Guerilla marketing involves high energy and imagination focusing on grasping the attention of the public at a more personal and memorable level. They are concepts that think outside the box – but what truly distinguishes guerrilla marketing from mere public stunts is cost-effectiveness. Jay Conrad Levinson – the man who coined the phrase – says that it “works because it’s simple to appreciate, easy to execute and inexpensive.” Guerrilla marketing is about using existing resources (and some wild imagination) to engage with audiences en masse and make a bold statement.
1.Double Robotics Lucy the Robot
The Sydney queues for the launch of the iPhone 6 contained hundreds of people. And one robot. Tech company Double Robotics sent Lucy the Robot the store, amidst their Asia-Pacific telepresence robot launch, aiming to help businesses understand what robots could do for them.
The campaign was covered in more than 4000 news pieces that were translated across 32 languages for a reach of over 132 million in days. This media value was in the tens of millions of dollars and resulted in more than 12,400 inquiries in three days – for a marketing outlay of next to nothing.
Check out this video here to see Lucy in action.
Tinder acquired more than 50 million users through word-of-mouth alone, but the early customer acquisition success can be attributed to a very simple, inexpensive and out-of-the-box idea. The Tinder creators personally invited friends to download the app, then visited the best “party colleges” and got attractive, influential figures on board – focusing on a female user base, and the app took off.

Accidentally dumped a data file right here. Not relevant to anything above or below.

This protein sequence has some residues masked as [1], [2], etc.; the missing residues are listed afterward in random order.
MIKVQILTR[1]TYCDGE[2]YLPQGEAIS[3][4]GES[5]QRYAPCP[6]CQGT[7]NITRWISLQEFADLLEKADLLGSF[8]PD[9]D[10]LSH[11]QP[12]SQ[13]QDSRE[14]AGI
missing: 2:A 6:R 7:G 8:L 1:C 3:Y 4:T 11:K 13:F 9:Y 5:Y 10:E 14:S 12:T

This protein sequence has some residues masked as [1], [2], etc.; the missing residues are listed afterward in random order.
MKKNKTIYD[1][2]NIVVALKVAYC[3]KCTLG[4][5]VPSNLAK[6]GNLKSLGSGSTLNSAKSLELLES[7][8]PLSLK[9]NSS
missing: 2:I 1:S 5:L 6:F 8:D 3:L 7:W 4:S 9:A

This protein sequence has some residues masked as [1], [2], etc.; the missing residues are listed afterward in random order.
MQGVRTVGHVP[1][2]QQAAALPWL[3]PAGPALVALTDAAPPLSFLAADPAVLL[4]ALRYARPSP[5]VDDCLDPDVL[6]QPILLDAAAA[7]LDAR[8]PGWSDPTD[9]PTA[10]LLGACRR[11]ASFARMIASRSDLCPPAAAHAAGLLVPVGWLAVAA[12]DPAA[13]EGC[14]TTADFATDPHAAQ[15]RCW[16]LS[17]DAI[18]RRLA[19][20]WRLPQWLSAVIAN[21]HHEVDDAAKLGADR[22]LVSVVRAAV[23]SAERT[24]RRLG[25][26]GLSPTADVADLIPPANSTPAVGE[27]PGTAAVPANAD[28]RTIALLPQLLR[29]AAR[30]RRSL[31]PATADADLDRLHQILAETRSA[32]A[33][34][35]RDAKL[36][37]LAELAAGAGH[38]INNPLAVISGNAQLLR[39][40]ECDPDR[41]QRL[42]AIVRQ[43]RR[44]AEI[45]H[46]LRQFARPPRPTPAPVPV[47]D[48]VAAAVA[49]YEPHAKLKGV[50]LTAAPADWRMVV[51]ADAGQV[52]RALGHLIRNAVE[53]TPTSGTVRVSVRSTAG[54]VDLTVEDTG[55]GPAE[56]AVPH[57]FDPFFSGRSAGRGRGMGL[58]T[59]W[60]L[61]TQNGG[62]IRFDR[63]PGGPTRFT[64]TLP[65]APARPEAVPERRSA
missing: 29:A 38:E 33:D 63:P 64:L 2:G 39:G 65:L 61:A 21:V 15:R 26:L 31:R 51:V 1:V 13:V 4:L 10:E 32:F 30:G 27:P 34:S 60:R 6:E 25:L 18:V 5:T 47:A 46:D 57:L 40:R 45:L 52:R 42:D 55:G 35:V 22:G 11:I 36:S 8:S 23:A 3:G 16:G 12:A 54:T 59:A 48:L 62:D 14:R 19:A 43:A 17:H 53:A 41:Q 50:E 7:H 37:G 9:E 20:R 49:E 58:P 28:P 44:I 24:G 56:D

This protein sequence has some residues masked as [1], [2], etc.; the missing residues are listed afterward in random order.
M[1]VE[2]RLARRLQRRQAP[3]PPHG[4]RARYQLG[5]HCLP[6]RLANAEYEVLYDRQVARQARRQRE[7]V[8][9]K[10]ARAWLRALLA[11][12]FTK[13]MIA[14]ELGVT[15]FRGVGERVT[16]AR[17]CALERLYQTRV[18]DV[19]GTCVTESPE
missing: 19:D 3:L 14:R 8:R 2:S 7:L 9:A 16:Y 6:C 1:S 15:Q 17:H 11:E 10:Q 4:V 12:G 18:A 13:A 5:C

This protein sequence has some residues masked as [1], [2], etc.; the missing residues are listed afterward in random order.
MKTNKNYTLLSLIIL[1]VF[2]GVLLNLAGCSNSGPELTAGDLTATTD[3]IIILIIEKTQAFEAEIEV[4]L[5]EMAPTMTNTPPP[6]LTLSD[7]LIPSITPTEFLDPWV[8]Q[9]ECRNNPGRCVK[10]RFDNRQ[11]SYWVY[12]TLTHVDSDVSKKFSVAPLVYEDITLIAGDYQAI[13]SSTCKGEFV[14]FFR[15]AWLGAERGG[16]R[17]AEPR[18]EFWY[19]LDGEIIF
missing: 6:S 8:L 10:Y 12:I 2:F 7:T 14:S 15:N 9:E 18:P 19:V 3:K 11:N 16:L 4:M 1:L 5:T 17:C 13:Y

3. Coke Hug Me
Coca-Cola is a brand with a product so iconic, the majority of advertising campaigns are centred around brand perception and engagement with the brand. Coca-Cola Singapore created an experiential marketing campaign as part of the wider “Open Happiness” initiative, in which a Coke vending machine was installed at the National University Singapore with only a dispenser and the words HUG ME. Students hugged the vending machine, which dispensed a can of cola.
“Whether you were hugging the machine or experiencing the event online, our goal was the same – to put a smile on your face and share that emotional connection,” Coca-Cola Company spokesman Leonardo O’Grady said in the release. “Reactions were amazing… people really had fun with it and at one point we had four to five people hugging the machine at the same time as well as each other!”
Check out the video here.
4. WePay Paypal Freeze Your Accounts
Using negative marking can be a bit of a risk, but WePay took this risk by capitalising on competitor PayPal’s habit of freezing its members’ accounts, by leaving a block of ice filled with cash outside the PayPal conference in San Francisco. The stunt was on the front page of tech news sites in an hour.
The risk paid off. Despite the action at a single location, the amount of global online coverage led to some truly impressive gains, including a 300% increase in weekly traffic and a massive 225% increase in account sign-ups.
5. Adidas x Fashion 5 Ways Falcon W
Not all guerrilla marketing has to be real-world stunts, as proven recently by a new use of Snapchat – as pop-up sneaker store. Adidas launched the Falcon W through a Snapchat show Fashion 5 Ways, with viewers able to purchase the shoe through the app, supported by Shopify.
The stock sold out in six hours, with millions of viewers, 70% of which were from the 13-24 demographic, showing that the digital native generation is happy to engage with platforms that bridge the gap between content and commerce.
6. Village Roadshow IT
One of our personal favourites, the East Coast capitals got a nice dose of creepy clown time, when Village Roadshow were promoting the 2017 remake of IT.
For little more than the cost of some stencils, string and balloons, the campaign centred around the #ITmovie, providing not only a place to gain information about the film, but also a place for user-generated content to collect. Drain locations right in the middle of the Sydney, Brisbane and Melbourne CBDs provided cheap exposure and social media shares, for far less than the price of traditional outdoor advertising in a similar space.